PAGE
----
Citation managers are great tools for organizing your references and producing beautifully formatted bibliographies.
Follow these links to learn more and get the software:
The university and university libraries make these products available at no cost to current NU faculty, staff, and students.
A citation manager is a piece of software that helps you collect and organize your research and create bibliographies and in-text citations. Citation managers generally offer a range of citation styles and features to choose from.
While citation managers generally have the same basic functions, each one offers some specific features.
Our citation manager comparison chart (below) can help you identify the features that will work best for you. See also our tutorial on choosing a citation manager.
Journal Citation Reports® is a comprehensive and unique resource that allows you to evaluate and compare journals using citation data drawn from over 11,000 scholarly and technical journals from more than 3,300 publishers in over 80 countries. It is the only source of citation data on journals, and includes virtually all areas of science, technology, and social sciences. Journal Citation Reports can show you the:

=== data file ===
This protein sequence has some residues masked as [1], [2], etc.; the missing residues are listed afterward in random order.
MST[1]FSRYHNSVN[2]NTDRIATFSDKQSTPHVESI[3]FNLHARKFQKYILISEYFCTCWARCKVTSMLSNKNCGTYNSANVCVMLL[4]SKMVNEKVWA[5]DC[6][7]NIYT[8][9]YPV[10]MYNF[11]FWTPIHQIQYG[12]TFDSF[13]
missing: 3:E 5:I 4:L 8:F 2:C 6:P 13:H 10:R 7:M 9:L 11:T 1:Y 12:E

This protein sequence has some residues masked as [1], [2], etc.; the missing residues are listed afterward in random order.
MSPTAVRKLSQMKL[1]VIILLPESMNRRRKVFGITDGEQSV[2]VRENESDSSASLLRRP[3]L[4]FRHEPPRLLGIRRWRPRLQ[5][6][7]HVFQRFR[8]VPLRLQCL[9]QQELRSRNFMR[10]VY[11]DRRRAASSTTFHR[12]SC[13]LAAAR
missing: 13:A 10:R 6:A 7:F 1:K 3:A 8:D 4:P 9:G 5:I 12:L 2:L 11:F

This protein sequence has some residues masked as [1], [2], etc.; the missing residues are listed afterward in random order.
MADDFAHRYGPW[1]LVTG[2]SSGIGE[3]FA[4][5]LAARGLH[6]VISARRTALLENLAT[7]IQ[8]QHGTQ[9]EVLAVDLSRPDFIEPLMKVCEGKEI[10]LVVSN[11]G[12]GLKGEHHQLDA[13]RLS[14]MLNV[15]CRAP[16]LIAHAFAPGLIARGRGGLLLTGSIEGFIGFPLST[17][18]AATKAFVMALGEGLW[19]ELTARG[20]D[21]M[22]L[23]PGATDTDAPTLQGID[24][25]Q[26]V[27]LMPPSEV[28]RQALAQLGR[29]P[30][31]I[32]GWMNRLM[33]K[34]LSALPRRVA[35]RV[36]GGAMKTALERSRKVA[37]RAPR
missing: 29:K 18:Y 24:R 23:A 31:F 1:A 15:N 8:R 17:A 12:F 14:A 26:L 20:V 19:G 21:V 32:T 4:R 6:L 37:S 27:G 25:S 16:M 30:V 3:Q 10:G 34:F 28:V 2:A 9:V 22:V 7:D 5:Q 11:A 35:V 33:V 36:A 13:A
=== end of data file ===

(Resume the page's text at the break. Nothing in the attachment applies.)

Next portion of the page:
Citation and article counts are important indicators of how frequently current researchers are using individual journals. By tabulating and aggregating citation and article counts, JCR offers a unique perspective for journal evaluation and comparison.
You should not depend solely on citation data in your journal evaluations. Citation data are not meant to replace informed peer review. Careful attention should be paid to the many conditions that can influence citation rates such as language, journal history and format, publication schedule, and subject specialty.
The number of articles given for journals listed in JCR include primarily original research and review articles. Editorials, letters, news items, and meeting abstracts are usually not included in article counts because they are not generally cited. Journals published in non-English languages or using non-Roman alphabets may be less accessible to researchers worldwide, which can influence their citation patterns. This should be taken into account in any comparative journal citation analysis.